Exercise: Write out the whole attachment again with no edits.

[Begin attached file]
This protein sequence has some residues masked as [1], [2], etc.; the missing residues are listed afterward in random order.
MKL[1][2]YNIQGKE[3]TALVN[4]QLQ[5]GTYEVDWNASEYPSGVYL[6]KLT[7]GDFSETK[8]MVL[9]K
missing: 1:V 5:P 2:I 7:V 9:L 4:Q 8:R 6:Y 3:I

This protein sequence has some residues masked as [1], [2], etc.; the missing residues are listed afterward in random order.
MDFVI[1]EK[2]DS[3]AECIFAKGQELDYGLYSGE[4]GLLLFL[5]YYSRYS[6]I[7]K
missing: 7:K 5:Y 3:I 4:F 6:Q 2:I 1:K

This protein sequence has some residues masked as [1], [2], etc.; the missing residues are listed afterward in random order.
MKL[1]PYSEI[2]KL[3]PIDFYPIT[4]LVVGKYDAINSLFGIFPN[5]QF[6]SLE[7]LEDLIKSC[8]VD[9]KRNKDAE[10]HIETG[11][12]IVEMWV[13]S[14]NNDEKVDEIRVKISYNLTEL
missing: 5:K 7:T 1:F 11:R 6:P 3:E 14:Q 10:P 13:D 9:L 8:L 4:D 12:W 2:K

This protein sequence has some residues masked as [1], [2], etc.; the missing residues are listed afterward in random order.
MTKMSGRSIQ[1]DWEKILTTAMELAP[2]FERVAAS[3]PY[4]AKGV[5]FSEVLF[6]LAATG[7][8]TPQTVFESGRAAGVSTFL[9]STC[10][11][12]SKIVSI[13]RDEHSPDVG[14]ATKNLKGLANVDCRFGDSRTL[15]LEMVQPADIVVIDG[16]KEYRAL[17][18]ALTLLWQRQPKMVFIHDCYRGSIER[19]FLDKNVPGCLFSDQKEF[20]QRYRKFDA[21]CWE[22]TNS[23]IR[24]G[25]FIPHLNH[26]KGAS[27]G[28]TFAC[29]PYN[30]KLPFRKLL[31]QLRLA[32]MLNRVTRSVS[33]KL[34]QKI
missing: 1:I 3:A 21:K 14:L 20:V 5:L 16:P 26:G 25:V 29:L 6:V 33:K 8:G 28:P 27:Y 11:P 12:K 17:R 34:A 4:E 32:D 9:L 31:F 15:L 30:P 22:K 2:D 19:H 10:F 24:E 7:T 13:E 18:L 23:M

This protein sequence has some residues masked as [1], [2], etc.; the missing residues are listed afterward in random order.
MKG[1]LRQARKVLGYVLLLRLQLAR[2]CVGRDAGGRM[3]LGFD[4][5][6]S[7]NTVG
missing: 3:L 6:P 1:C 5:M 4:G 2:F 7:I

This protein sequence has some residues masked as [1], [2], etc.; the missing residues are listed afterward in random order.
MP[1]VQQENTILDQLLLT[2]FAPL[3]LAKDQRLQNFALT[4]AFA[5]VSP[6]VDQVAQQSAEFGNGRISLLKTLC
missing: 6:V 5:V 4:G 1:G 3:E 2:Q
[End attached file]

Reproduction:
This protein sequence has some residues masked as [1], [2], etc.; the missing residues are listed afterward in random order.
MKL[1][2]YNIQGKE[3]TALVN[4]QLQ[5]GTYEVDWNASEYPSGVYL[6]KLT[7]GDFSETK[8]MVL[9]K
missing: 1:V 5:P 2:I 7:V 9:L 4:Q 8:R 6:Y 3:I

This protein sequence has some residues masked as [1], [2], etc.; the missing residues are listed afterward in random order.
MDFVI[1]EK[2]DS[3]AECIFAKGQELDYGLYSGE[4]GLLLFL[5]YYSRYS[6]I[7]K
missing: 7:K 5:Y 3:I 4:F 6:Q 2:I 1:K

This protein sequence has some residues masked as [1], [2], etc.; the missing residues are listed afterward in random order.
MKL[1]PYSEI[2]KL[3]PIDFYPIT[4]LVVGKYDAINSLFGIFPN[5]QF[6]SLE[7]LEDLIKSC[8]VD[9]KRNKDAE[10]HIETG[11][12]IVEMWV[13]S[14]NNDEKVDEIRVKISYNLTEL
missing: 5:K 7:T 1:F 11:R 6:P 3:E 14:Q 10:P 13:D 9:L 8:L 4:D 12:W 2:K

This protein sequence has some residues masked as [1], [2], etc.; the missing residues are listed afterward in random order.
MTKMSGRSIQ[1]DWEKILTTAMELAP[2]FERVAAS[3]PY[4]AKGV[5]FSEVLF[6]LAATG[7][8]TPQTVFESGRAAGVSTFL[9]STC[10][11][12]SKIVSI[13]RDEHSPDVG[14]ATKNLKGLANVDCRFGDSRTL[15]LEMVQPADIVVIDG[16]KEYRAL[17][18]ALTLLWQRQPKMVFIHDCYRGSIER[19]FLDKNVPGCLFSDQKEF[20]QRYRKFDA[21]CWE[22]TNS[23]IR[24]G[25]FIPHLNH[26]KGAS[27]G[28]TFAC[29]PYN[30]KLPFRKLL[31]QLRLA[32]MLNRVTRSVS[33]KL[34]QKI
missing: 1:I 3:A 21:K 14:L 20:V 5:L 16:P 26:G 25:V 29:L 6:V 33:K 8:G 28:P 27:Y 11:P 12:K 17:R 34:A 4:E 32:D 9:L 31:F 15:L 30:P 22:K 2:D 19:H 10:F 24:E 7:T 13:E 18:L 23:M

This protein sequence has some residues masked as [1], [2], etc.; the missing residues are listed afterward in random order.
MKG[1]LRQARKVLGYVLLLRLQLAR[2]CVGRDAGGRM[3]LGFD[4][5][6]S[7]NTVG
missing: 3:L 6:P 1:C 5:M 4:G 2:F 7:I

This protein sequence has some residues masked as [1], [2], etc.; the missing residues are listed afterward in random order.
MP[1]VQQENTILDQLLLT[2]FAPL[3]LAKDQRLQNFALT[4]AFA[5]VSP[6]VDQVAQQSAEFGNGRISLLKTLC
missing: 6:V 5:V 4:G 1:G 3:E 2:Q